Sunday night's Golden Globes were the first big televised award show since the Harvey Weinstein scandal broke. An enormous number of women have come forward to accuse the famous Hollywood producer of sexual assault and targeted harassment, including blacklisting them and stunting their careers.
The story opened the floodgates; women everywhere have been coming forward about abusers, and so have men. No one was sure exactly how the night would go.
Activists and Hollywood elite have banded together to create an organization called Time's Up, which promotes gender equality and combats abuse. Attendees wore black in solidarity with the victims who have been coming forward about their experiences under the hashtag #MeToo. And people did not hold back about a change that is on the way.
Even host Seth Meyers was joking about it, saying Weinstein will be the first person to get booed during their In Memorium segment some day.
Then Oprah lit it up with a speech as she accepted her Cecille B. DeMille award, the first black woman to ever receive the Golden Globe's honor. Her speech covered many aspects of abuse in media, and also all over the world, but it also contained the rallying cry, "Time's up!"
Time's Up has attracted a lot of high profile members, and one of them is actress Natalie Portman. She even joined Instagram, her only social media account, just to promote it:
Portman had the job of announcing Best Director along with Ron Howard. The nominees were Guillermo del Toro, Martin McDonagh, Christopher Nolan, Ridley Scott, and Steven Spielberg. Notice anything they have in common?
Portman and Howard took the stage
"We are honored," said Howard, "To be here to present the award for best director."
Then Portman leaned into the mic and said, "And here are the all-male nominees." Judging from Howard's reaction, that wasn't written on the teleprompter.
It should be noted that this same evening Ladybird, which was directed by Greta Gerwig, won Best Motion picture in the Musical or Comedy category. The director of that film didn't even get a nomination.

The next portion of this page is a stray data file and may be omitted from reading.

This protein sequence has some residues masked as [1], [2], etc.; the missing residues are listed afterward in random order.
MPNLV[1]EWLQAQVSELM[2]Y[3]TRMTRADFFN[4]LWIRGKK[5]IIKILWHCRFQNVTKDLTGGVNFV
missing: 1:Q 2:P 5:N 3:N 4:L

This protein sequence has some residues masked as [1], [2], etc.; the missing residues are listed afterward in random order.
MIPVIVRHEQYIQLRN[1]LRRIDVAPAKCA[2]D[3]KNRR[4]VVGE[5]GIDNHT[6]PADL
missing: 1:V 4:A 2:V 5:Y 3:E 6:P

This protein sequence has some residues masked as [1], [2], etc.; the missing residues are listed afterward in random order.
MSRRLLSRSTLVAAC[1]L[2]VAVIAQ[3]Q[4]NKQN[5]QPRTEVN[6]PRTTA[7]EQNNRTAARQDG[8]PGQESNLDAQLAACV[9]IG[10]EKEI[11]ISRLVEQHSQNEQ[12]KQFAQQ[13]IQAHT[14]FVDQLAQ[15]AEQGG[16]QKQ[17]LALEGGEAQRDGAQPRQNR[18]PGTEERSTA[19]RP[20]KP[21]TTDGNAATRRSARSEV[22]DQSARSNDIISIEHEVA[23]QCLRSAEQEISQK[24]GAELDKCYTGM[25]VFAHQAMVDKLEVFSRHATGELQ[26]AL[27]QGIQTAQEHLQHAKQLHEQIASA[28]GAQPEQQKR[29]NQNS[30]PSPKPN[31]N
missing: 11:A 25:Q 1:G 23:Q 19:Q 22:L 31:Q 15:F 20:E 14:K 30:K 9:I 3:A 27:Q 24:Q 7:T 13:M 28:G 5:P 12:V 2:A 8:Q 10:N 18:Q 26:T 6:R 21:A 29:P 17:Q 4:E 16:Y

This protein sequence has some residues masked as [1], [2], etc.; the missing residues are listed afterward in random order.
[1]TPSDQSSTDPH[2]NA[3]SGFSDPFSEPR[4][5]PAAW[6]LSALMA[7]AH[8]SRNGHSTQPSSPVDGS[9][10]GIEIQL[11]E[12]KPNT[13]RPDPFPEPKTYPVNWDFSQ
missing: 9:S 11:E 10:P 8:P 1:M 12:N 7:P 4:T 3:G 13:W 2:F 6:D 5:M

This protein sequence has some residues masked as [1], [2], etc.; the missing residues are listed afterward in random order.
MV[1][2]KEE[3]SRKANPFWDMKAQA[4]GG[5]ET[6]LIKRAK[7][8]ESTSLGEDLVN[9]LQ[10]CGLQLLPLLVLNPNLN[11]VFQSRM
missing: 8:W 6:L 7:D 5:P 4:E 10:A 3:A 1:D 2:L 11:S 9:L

People were loving this live TV call out:
I gotta say that what Natalie Portman did by adding the word "male" to the introduction for best director took some serious guts. Did you see the awkward looks? That's the face of change.— Melissa Silverstein (@melsil) January 8, 2018
The reaction in the audience was more awkward laughter than lighters flaring, but later the only woman to have ever won Best Director at the Golden Globes addressed the controversy.
Barbara Streisand was presenting for Best Picture. She won Best Director in 1984 for Yentl, and no other woman has since. Before announcing the nominees, she said:
"So backstage I heard they said something about my — I was the only woman to get, did I hear it right, yes, the only woman to get the Best Director award. And, you know, that was 1984? That was 34 years ago? Folks, time’s up. We need more women directors and more women to be nominated for director. There are so many films out there that are so good directed by women."
This is all pretty heavy stuff, but it does make for some exciting live television. And it also means that everyone else is going to have to step up their game. According to USA Today, though many men wore Time's Up pins and dressed in black, none of them mentioned #MeToo in their speeches.
And many presenters were unprepared for how serious the night would be. In particular, E! news got called out repeatedly for its gender pay equality problem that led to popular host Catt Sadler quitting the network, first by Debra Messing.
While speaking on the red carpet to Giuliana Rancic for E!, Messing said:
"I was so shocked to hear that E! doesn't believing in paying their female co-hosts the same as their male co-hosts. I miss Catt Sadler. So we stand with her. And that's something that can change tomorrow. We people to start having this conversation that women are just as valuable as men."
And later, Laura Dern did the same thing:
And on his island, Ryan Seacrest messed up when he was interviewing Michelle Williams and her guest for the night, activist Tarana Burke, who started the #MeToo movement. People were pretty disappointed in how Seacrest handled it:
I've now seen Ryan Seacrest say "thank you for your solidarity," with obviously no idea what it means, to Tarana Burke, and I don't know what to do with it except cackle— Miranda Meyer (@MirandaWMeyer) January 7, 2018
Folks, do a little reading before the Academy Awards so you don't make a fool of yourself. Time is up!